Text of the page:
Main Design Drivers
Having set out an outline catalog of the component parts of our UAVs, and before going on to consider each aspect in detail, it is useful to consider the key design drivers that control our medium and small fixed-wing UAVs. Inevitably, the payload mass and the range/endurance/cruise speed of the aircraft are the fundamental inputs to any UAV platform design - in fact, they are the key inputs to any vehicle design whether they be airborne, seaborne, or landborne. The next key aspect to consider in fixed-wing UAVs turns out to be the landing speed - this controls the size and complexity of the wings, since low landing speeds require large wings and/or increasingly sophisticated high-lift devices. In small UAVs, the emphasis tends to be on large wings and simple flaps, while in medium-sized aircraft it becomes viable to consider more complex high-lift devices. Since we are concerned with UAVs under 150 kg MTOW and often have to operate from less than perfect landing fields, low landing speeds strongly impact on the likelihood of damage and wear and tear on the airframe. Ideally, landing speeds would be 12m/s or less, but are often as high as 20m/s. While this is still very low by comparison with large jet aircraft, it can still be frighteningly fast when things go wrong. High landing speeds can also lead to the need for long runways unless braking systems are used, which can be heavy, complicated, and expensive.
For low-cost designs, the next important area to consider is propulsion, since engines or motors have to be purchased off the shelf. When selecting electric motors, a very wide range of choices is available, but for internal combustion engines, particularly for larger airframes, the choice is much more restricted. It then often turns out that only one or two particular engines are suitable for the configuration under consideration, and this can significantly impact on the resulting design. One can be caught between selecting an engine that is slightly too small and risks giving an underpowered result, or one that is rather too large giving an over-heavy design. Sometimes we find that it is sensible to revisit payload and mission choices in the light of available engines rather than dogmatically insisting that these numbers are fixed. As ever in design, one is seeking a balanced result that acceptably trades a range of characteristics off into an harmonious whole. Given such information, it is possible to consider the boundaries of the wing loading (W/S) versus thrust-to-weight ratio (T/W) design domain. These boundaries are representations of the basic constraints that enforce the adherence of the design to the numbers specified in the design brief.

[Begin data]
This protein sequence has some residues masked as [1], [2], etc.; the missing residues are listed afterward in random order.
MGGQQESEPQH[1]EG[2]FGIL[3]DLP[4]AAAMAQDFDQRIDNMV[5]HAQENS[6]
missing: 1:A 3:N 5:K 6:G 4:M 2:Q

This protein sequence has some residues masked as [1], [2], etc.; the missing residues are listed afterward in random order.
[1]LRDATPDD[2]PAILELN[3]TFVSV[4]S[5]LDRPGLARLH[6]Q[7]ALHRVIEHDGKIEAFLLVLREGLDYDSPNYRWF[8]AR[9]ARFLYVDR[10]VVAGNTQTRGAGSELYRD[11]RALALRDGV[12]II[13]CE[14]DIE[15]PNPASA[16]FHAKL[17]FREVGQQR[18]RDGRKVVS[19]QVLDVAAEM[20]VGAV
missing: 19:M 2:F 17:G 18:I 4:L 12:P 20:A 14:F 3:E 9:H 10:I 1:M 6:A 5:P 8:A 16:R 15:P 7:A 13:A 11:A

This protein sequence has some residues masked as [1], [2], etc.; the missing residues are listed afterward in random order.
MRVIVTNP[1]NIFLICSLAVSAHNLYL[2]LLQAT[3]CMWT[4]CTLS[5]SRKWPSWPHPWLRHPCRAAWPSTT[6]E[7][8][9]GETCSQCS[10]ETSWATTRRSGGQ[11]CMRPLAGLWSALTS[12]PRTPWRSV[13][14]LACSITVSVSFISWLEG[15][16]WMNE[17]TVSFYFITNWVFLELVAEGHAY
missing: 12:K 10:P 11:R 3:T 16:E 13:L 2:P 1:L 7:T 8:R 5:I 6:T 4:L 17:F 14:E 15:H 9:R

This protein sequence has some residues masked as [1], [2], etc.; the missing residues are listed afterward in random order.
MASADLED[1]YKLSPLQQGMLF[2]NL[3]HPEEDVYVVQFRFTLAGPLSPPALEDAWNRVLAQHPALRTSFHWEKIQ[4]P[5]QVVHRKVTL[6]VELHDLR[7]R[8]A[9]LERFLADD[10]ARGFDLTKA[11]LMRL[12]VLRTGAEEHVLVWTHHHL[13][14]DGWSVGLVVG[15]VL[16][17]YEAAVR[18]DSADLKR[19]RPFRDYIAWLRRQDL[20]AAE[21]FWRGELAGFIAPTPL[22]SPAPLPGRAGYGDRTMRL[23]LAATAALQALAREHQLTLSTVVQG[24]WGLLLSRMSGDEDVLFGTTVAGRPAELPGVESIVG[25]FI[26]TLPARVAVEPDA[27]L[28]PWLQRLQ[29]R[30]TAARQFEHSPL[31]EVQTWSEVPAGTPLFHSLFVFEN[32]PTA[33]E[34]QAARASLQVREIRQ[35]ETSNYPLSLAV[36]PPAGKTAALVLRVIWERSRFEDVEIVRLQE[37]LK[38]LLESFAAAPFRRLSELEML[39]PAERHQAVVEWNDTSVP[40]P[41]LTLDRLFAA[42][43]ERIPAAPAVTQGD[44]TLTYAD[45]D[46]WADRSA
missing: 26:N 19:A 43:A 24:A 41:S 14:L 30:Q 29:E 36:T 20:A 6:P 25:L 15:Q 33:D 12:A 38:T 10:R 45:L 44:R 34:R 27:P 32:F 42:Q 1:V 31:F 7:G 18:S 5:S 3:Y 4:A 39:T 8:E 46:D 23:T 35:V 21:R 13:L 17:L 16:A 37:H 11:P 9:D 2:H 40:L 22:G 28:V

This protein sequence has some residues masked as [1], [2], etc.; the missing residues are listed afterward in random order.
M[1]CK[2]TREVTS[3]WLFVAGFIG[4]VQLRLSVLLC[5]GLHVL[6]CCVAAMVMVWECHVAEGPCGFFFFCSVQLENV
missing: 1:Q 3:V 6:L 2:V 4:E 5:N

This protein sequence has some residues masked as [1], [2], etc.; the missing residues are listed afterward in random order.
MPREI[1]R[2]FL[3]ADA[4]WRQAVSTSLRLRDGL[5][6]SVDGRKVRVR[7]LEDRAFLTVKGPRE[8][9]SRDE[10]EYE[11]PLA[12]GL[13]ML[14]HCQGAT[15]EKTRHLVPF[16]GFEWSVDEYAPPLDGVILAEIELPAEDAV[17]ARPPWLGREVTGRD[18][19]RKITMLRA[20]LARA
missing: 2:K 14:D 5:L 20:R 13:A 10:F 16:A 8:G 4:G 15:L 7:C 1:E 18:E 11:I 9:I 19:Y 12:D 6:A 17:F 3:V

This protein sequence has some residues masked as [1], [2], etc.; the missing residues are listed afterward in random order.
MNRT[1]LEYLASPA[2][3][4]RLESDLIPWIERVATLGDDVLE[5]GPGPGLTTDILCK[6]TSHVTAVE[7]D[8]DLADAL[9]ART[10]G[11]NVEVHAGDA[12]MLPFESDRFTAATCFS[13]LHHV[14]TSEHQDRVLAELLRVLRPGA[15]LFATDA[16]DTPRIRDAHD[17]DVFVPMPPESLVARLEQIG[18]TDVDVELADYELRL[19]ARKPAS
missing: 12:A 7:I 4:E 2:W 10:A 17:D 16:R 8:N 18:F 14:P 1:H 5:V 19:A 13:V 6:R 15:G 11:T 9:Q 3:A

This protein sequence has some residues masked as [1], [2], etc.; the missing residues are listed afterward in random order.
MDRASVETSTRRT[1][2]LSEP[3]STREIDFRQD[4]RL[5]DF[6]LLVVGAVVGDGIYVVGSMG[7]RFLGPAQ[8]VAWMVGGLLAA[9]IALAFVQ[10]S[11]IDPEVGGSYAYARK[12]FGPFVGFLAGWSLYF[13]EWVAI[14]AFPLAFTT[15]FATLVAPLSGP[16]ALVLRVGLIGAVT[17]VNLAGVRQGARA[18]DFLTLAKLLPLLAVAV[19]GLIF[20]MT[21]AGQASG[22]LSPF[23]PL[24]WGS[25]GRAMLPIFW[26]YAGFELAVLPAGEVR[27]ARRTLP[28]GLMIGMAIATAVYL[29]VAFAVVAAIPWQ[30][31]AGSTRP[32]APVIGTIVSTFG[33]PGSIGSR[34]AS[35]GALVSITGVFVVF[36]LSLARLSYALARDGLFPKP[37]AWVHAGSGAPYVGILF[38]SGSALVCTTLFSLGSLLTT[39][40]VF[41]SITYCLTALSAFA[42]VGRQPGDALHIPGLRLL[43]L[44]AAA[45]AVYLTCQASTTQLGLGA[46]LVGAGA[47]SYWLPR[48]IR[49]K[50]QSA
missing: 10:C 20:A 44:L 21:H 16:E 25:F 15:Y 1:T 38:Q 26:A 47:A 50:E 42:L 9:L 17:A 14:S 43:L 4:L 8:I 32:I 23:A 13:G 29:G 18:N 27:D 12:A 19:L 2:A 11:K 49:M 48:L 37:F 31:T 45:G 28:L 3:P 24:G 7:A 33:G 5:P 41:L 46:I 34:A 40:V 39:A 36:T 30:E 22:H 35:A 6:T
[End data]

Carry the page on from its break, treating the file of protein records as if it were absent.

Armed with this information and a catalog of possible engines or motors, it is then relatively easy to start to build some form of concept model from which many of the principal aircraft parameters can be derived, starting with wing loading and principal dimensions and working through to a weight summary and control requirements to ensure that a balanced design can be achieved. Although such trade-off studies can be carried out using the proverbial back-of-an-envelope methods, engineers typically reach for their collection of computer-based tools at this stage - quite commonly the ubiquitous spreadsheet during initial concept definition: in Part III, we use Microsoft Excel. We will illustrate our approach with the concept design of several aircraft we have built and flown. Before heading in this direction, however, it is useful to consider the airframe components in more detail so as to understand the whole toolset that will be needed in the design process and how these various tools will be linked together. Having run through the airframe components and demonstrated a concept design process, we then follow this with CAD and physics-based analysis of one of our aircraft, together with details of its manufacture, regulatory approval, trials, and documentation before setting out how we operate and maintain our UAVs.